A little education goes far inencouraging valued workers

Have you ever been given an assignment for which you had no training or experience? How
did you feel? Was the experience frustrating, maddening or depressing?

It can be quite discouraging to take on a new responsibility without training and
coaching. Employees who must quickly get the impression that management doesn't care;
consequently their motivation and morale can plummet.

Yet this deplorable circumstance is more common as federal employees get RIF'd into
unfamiliar positions and told to reinvent their jobs.

After decades of campaigning against federal bureaucracy, politicos are impatient with
the high cost and slow pace of change. Change is mandated from on high. So a growing
number of federal employees are pushed into the deep end of the pool without swimming
lessons or a life preserver.

As most GCN readers know, information technology is reputed to be a magic potion for
reinvention. We IT managers and staffs are the front-line grunts in the battle to
"make government work better for less cost." In this capacity, we get to rally
reluctant technophobes and urge them to adopt new technology, often at bayonet point.
Meanwhile, the technology changes daily; today's solution is tomorrow's anachronism.

With increasing pressure to cut the federal deficit and reduce expenditures, it's
typical for training budgets to get slashed to nothing. Mission-critical systems employing
the latest technology arrive on the desktops of ill-equipped customer communities.

People are told to learn new application systems when they can barely understand what
they already have. Unless project managers factor in the time and cost of basic training
on navigating a computer desktop, trainees will be rapidly overwhelmed and burned out.

Given the long lead times for procuring and fielding information technology, IT
personnel aim to install state-of-the-art systems that are not hopelessly archaic on
arrival. But the training needed to maintain a high level of professional capability is
costly in dollars and time.

It's reasonable to spend $10,000 annually to maintain one's technical skills. Yet some
agencies spend a twentieth of that or less; little wonder that the resulting systems are
outdated, inefficient or even abandoned.

If we can't train our people, why not hire contractors who will train their people?
That way the contractor bears the cost of training. To a limited extent this can work
well. For example, one-time efforts requiring scarce expertise may be perfect contracting
opportunities. But this approach becomes quite costly for routine activities that are
contracted out because federal employees are not trained to do their jobs.

Besides, personal services contracts (where contract personnel are used as employees)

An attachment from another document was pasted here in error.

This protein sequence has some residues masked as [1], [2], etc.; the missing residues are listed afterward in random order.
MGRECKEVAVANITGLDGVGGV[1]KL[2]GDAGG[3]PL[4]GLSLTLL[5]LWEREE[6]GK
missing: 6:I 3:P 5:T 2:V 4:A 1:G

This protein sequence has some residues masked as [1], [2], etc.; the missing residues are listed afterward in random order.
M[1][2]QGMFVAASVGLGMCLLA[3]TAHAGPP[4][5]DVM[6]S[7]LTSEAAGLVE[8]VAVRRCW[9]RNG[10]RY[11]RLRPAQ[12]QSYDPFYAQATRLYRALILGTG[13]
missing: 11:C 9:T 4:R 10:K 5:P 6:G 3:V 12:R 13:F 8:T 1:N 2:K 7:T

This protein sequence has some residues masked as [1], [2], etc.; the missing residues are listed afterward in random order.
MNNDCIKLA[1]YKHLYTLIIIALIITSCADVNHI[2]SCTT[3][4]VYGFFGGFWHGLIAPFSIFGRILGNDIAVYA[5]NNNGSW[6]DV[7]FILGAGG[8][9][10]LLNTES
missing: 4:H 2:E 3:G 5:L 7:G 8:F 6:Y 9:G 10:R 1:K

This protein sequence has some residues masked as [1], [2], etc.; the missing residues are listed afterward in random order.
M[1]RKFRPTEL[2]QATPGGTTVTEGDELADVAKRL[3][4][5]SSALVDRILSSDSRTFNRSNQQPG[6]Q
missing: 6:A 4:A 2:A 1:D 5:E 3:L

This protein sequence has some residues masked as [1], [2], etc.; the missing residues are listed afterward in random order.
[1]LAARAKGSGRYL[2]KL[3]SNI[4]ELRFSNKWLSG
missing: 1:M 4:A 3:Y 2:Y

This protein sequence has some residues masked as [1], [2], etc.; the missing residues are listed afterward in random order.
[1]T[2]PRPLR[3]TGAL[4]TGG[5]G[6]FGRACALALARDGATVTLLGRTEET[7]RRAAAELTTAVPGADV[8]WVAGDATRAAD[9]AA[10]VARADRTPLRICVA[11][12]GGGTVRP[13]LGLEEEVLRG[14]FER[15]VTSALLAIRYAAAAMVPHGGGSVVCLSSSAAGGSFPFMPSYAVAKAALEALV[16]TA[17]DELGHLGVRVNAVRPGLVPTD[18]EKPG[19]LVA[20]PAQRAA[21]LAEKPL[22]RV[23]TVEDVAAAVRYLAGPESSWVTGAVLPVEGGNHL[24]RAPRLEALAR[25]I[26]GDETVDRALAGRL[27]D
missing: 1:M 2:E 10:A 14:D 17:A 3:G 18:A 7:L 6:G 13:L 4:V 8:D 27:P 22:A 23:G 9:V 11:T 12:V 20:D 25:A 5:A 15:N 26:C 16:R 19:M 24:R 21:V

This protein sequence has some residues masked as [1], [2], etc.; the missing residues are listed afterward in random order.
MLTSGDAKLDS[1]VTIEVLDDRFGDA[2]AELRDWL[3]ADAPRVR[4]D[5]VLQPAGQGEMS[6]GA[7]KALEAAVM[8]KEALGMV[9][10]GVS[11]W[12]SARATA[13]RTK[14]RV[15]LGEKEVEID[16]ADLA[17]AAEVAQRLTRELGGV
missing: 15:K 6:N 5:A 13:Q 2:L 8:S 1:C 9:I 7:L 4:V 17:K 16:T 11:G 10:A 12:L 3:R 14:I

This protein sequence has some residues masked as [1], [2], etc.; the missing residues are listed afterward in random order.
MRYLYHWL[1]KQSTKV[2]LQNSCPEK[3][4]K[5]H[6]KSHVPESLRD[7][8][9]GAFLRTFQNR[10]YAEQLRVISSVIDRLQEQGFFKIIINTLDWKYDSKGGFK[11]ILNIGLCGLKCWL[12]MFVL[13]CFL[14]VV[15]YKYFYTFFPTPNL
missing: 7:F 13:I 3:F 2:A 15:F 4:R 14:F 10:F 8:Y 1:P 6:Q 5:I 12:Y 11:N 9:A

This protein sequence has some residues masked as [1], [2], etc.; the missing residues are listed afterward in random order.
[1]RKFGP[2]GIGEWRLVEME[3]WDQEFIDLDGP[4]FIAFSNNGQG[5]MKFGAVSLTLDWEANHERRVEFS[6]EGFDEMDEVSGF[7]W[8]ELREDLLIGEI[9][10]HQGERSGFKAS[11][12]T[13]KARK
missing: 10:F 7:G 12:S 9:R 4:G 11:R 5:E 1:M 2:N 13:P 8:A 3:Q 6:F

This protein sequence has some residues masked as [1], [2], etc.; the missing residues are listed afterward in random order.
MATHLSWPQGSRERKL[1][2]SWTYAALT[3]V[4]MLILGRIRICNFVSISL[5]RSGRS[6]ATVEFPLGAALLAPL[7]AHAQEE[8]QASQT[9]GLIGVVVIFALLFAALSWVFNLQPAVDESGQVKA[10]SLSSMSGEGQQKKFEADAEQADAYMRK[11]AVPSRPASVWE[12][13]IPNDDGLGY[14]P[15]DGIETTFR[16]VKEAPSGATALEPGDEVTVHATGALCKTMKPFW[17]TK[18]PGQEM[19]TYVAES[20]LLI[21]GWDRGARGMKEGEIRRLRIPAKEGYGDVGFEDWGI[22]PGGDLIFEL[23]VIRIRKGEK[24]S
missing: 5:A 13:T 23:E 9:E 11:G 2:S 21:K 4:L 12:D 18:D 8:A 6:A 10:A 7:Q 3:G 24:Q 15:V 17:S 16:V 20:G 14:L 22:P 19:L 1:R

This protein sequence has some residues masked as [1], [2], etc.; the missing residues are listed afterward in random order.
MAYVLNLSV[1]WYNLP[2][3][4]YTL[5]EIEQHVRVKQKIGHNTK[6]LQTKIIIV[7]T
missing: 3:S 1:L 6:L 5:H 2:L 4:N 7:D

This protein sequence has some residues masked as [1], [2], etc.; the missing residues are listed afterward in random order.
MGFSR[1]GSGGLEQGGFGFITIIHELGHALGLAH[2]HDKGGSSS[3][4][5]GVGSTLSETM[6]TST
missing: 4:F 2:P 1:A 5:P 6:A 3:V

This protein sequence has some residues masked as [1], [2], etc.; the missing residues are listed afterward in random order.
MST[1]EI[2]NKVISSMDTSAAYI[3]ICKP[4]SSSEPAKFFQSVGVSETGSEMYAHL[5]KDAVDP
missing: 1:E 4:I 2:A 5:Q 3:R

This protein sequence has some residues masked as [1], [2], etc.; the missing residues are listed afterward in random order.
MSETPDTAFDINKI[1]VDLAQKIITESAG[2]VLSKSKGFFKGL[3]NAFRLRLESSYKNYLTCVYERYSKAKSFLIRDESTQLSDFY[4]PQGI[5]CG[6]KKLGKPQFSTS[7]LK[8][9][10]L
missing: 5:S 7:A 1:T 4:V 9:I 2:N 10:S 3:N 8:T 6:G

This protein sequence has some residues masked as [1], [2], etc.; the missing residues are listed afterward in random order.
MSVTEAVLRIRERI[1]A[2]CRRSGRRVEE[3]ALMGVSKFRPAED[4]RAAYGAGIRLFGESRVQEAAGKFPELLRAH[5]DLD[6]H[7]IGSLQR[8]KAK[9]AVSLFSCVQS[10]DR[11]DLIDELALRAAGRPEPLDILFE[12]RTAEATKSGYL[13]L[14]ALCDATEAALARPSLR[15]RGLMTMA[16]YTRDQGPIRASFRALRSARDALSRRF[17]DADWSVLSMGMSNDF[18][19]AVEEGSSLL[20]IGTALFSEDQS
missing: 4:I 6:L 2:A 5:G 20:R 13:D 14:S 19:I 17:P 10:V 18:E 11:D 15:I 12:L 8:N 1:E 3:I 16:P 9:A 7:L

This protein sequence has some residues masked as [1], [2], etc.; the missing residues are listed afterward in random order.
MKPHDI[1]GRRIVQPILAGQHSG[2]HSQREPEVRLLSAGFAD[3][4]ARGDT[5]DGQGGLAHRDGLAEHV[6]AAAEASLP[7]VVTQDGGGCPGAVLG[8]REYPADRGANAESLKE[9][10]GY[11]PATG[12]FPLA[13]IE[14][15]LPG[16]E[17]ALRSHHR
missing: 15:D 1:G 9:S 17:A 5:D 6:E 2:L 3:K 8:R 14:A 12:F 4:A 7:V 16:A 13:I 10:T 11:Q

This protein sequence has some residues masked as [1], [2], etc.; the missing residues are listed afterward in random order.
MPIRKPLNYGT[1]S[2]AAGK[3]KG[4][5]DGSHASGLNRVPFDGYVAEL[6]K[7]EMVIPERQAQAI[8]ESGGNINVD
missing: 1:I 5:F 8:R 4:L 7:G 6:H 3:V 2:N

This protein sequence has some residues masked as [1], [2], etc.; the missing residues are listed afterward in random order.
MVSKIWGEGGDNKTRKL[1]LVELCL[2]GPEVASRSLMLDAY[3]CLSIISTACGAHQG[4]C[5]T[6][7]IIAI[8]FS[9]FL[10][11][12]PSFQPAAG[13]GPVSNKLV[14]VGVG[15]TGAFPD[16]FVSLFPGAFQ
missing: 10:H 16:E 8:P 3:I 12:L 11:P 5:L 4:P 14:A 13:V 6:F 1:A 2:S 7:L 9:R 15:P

are illegal.

If we don't train our employees, we put our agencies at risk to contractors who may
choose solutions based more on what is good for them rather than what is good for the

Agency employees must have solid skills to define and evaluate contract deliverables.
Otherwise in our ignorance we may buy the emperor's new clothes.

A vigorous training program can be the most encouraging statement management can make
to employees. It builds employee confidence and courage. It says, "You are valued, we
are willing to invest in you, and we want you to succeed at this new endeavor."

Training is far more effective than slogans and threats, which are quickly discounted
as meaningless and ineffectual.

But how can a typical beleaguered federal IT manager have a decent training program for
the pittance allocated to his staff?

The first step is to make training a priority. We need to stop assuming that people
learn by osmosis or magic. We need to inventory our current intellectual capital, identify
gaps and set up solutions.

One commonly proposed solution is to train our staffs on how to train others. We make
professional development and training an integral part of job descriptions, performance
elements, standards and appraisals. We institute in-house workshops, seminars and classes.

In some organizations, everyone who gets external training is expected to bring that
knowledge in-house. Although teaching appeals to some technical people, many shun the
opportunity. If we require recent alumni to train their colleagues, some people will avoid
needed training to avoid the obligation and potential embarrassment of instructing others.

Even those willing to bring their lessons in-house can't single-handedly replicate the
professional training environment they just left. Experienced in-house instructors need to
coach and mentor the presenters, or the presenters soon become frustrated and discouraged.
If we don't provide support and facilities, all we will accomplish is teaching our people
to avoid training.

Training is costly, whether paid for in dollars or time, internally or externally. But
failure to train is more expensive. It is training that makes the difference between
effective solutions and inert hardware and software.

Walter R. Houser, who has more than two decades of experience in federal
information management, is webmaster for a Cabinet agency. His own Web home page is at http://www.cpug.org/user/houser.

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